It's a bit troubling to think my 7+ years of quantifiable acheivement in the real world is trumped by a fresh-out-of-undergrad applicant with an LSAT a few points higher (who didn't have to juggle working full time w/preparing) but that is exactly what the data is starting to prove.

Oh well - my presence on TLS might be extended until the fall as I may have to retake in June or Oct. Time to really prepare this time.

Speaking of which.... any advantage to taking June over Oct LSAT in terms of getting a possible advantage being the first app in the door w/score next cycle?[/strike]





Quit crying.


Haha. Two things:

1. If OP finds this so troubling maybe he shouldn't go to LS.

2. Anyone else notice OP hasn't come back to this thread and we're now on page 3?

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TWoodWil
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Re: Work Experience is proving to not matter this cycle.

Postby TWoodWil » Sun Feb 07, 2010 6:35 pm

It's called the Law School Admissions Test for a reason.

The OP said:
It's a bit troubling to think my 7+ years of quantifiable acheivement in the real world is trumped by a fresh-out-of-undergrad applicant with an LSAT a few points higher (who didn't have to juggle working full time w/preparing) but that is exactly what the data is starting to prove.


Scoring a few points higher on an examination that by design and purpose is used for admissions purposes for ABA law schools should trump other factors. While the statistical correlation between LSAT scores and 1L grades is far from perfect, it is the best predictive tool that the schools have at their disposal. There's no quantifiable way to correlate "achievement" in the real world (at least as far as the admissions process is concerned).

While someone may have seven years of work experience, that also means that they happen to be seven years older. The experience of working for a number of years, and being older than other students, may help enrich and broaden the student community and the school. However, that does not mean the lower LSAT-higher WE candidate will be a better student, or potential future lawyer, than the higher LSAT-lower/no WE person.

As for the claim that "holistic considerations are a fanciful myth" - I will argue that the problem is what applicants think the holistic process should be and what it really is. Everyone thinks they are extraordinary, unique, and have the makings to be among the leading lawyers of their generation. Holistic evaluations by AdComs really only happen when the applicant does not have the raw statistical indicators that would otherwise make them an admitted candidate. There are a finite number of positions available in an incoming class, and even fewer available to those with lower LSAT scores. So I would argue that the holistic process, which is based on qualitative and subject measures, is much more competitive than the normal numbers-only process.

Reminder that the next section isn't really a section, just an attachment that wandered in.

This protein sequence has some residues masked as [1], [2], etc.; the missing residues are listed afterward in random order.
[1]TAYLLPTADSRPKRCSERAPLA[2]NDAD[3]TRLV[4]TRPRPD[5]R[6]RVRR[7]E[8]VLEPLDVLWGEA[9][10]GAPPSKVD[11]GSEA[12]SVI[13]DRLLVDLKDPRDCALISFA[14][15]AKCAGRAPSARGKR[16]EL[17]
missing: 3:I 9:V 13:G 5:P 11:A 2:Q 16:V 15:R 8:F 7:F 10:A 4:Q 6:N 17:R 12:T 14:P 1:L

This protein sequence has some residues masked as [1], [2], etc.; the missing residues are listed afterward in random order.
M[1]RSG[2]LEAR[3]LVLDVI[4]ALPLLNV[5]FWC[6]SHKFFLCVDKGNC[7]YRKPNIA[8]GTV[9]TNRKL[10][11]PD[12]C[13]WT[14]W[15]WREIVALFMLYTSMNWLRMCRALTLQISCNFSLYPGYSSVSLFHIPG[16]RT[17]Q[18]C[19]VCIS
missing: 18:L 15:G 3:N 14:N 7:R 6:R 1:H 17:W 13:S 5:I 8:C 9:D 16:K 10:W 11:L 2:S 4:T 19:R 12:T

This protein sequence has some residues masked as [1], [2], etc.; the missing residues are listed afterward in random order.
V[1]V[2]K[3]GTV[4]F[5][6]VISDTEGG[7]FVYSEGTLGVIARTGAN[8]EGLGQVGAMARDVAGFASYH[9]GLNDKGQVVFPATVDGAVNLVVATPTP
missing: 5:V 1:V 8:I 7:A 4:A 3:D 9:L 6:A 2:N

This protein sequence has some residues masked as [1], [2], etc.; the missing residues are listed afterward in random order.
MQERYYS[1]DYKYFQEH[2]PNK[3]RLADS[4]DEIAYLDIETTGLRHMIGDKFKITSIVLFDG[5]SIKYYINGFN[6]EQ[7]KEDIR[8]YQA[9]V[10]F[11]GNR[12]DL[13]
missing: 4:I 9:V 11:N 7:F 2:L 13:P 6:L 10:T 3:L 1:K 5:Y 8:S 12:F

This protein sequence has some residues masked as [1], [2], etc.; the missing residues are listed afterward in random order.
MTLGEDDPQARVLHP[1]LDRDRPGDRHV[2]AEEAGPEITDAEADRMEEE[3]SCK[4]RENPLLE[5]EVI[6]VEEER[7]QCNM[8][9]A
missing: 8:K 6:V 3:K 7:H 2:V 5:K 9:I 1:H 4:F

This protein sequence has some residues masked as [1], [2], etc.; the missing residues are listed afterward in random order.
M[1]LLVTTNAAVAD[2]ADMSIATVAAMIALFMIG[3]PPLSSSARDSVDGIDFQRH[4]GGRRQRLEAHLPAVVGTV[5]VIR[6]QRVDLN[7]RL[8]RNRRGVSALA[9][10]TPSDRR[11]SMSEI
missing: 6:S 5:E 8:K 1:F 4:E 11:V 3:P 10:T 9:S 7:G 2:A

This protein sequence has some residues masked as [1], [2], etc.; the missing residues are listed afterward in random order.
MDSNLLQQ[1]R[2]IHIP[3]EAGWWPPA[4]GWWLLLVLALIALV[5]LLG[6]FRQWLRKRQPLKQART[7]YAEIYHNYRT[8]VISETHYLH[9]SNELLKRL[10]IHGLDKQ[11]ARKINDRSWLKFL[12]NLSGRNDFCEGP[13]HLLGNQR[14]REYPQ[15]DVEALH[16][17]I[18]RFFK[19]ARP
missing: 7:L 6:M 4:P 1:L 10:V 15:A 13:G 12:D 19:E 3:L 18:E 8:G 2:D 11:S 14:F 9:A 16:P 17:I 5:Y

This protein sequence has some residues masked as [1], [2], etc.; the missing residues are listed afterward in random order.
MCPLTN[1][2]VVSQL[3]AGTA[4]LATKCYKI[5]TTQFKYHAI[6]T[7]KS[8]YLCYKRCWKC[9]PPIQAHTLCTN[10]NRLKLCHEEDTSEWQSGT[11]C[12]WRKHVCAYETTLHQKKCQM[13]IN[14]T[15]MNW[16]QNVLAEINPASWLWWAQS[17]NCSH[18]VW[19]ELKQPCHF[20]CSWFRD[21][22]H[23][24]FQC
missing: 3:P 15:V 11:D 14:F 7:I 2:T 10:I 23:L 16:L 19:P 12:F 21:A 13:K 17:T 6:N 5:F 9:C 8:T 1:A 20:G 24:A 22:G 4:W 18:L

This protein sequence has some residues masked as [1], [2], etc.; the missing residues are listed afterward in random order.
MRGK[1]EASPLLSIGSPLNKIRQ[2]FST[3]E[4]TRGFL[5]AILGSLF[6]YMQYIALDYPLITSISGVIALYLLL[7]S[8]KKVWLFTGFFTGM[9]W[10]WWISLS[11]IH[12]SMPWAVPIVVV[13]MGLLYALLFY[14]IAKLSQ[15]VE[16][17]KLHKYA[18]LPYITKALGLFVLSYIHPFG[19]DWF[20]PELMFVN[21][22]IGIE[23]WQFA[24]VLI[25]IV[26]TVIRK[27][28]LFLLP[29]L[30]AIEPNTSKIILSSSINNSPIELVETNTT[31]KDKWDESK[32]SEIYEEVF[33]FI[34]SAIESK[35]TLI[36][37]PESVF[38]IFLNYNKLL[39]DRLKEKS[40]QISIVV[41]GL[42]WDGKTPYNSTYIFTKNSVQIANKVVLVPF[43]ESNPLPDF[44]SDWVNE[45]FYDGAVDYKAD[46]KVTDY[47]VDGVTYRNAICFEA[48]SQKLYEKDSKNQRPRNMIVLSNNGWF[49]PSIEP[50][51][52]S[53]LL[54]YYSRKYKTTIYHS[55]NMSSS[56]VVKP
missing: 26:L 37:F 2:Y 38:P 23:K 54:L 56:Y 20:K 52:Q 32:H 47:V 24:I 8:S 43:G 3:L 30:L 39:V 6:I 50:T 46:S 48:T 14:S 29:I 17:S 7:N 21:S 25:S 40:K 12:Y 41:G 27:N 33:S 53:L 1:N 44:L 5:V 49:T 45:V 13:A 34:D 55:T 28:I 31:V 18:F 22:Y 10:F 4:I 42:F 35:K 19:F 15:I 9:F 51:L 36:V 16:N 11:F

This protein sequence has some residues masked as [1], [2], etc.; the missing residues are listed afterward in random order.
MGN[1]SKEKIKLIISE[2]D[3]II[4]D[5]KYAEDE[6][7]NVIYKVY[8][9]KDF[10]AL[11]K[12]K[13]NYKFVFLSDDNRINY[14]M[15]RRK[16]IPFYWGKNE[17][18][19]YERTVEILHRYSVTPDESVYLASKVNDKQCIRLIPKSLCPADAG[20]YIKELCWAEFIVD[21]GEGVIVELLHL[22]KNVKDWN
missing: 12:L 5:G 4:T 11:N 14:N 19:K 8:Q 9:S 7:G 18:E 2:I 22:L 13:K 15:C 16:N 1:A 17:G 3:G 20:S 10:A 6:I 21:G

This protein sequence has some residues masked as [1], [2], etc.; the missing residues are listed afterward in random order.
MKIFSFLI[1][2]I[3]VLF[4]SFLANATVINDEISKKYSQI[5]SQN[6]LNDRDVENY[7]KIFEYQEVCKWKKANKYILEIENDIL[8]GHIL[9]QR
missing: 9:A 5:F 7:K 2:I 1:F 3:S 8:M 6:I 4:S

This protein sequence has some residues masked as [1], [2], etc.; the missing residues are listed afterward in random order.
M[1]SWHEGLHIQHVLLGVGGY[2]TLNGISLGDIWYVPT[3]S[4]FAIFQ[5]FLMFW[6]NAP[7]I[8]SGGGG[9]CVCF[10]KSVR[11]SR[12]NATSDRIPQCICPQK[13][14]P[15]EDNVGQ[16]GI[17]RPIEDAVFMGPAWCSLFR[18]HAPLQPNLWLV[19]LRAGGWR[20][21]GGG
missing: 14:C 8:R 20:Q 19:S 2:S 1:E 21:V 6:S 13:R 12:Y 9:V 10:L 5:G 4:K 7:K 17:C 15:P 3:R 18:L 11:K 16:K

Is 7 years of working better than a masters degree? How about a first-generation college grad who grew up in the inner city? Military veteran? Fresh from undergrad student who interned at a DA's office for three summers in college?

So the OP, or anyone reading this, may believe their WE and other softs make them a better applicant than someone with an LSAT a few points higher; but the inescapable point is that on the one thing in the universe purposefully designed to try to statistically predict law school performance you underperformed. Now, once in law school one can always out- or under-perform their LSAT but you cannot go around blaming schools for rejecting you based on the test all applicants must take and all schools must use.

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Veyron
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Re: Work Experience is proving to not matter this cycle.

Postby Veyron » Sun Feb 07, 2010 6:43 pm

-
Last edited by Veyron on Sun Feb 07, 2010 10:25 pm, edited 1 time in total.

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reasonabledoubt
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Re: Work Experience is proving to not matter this cycle.

Postby reasonabledoubt » Sun Feb 07, 2010 7:12 pm

Kobe_Teeth wrote:
D. H2Oman wrote:
reasonabledoubt wrote:[strike]Does anyone have evidence denying this claim? The more my cycle unfolds, the more I'm realizing it's predominantly LSAT based this cycle. Applications are up, schools are looking for above median numbers and holistic considerations are a fanciful myth. Who cares if you've proven that you'd be a tremendous addition to the legal profession, we need a few points over our median LSAT, Mr. professional.

It's a bit troubling to think my 7+ years of quantifiable acheivement in the real world is trumped by a fresh-out-of-undergrad applicant with an LSAT a few points higher (who didn't have to juggle working full time w/preparing) but that is exactly what the data is starting to prove.

Oh well - my presence on TLS might be extended until the fall as I may have to retake in June or Oct. Time to really prepare this time.

Speaking of which.... any advantage to taking June over Oct LSAT in terms of getting a possible advantage being the first app in the door w/score next cycle?[/strike]





Quit crying.


Haha. Two things:

1. If OP finds this so troubling maybe he shouldn't go to LS.

2. Anyone else notice OP hasn't come back to this thread and we're now on page 3?


Oh, I've been reading the responses. Anonymity is a bit of a barrier here because I'm not able to fully explain the type and level of experience i'm referring to but I assure it's both extremely relevant to law and illustrative of several capacities which lend themselves perfectly to the same. Anyways, I understand the defense of LSAT over W/E, but not to the degree (i.e. 1 point > extensive W/E) expressed in some of these comments.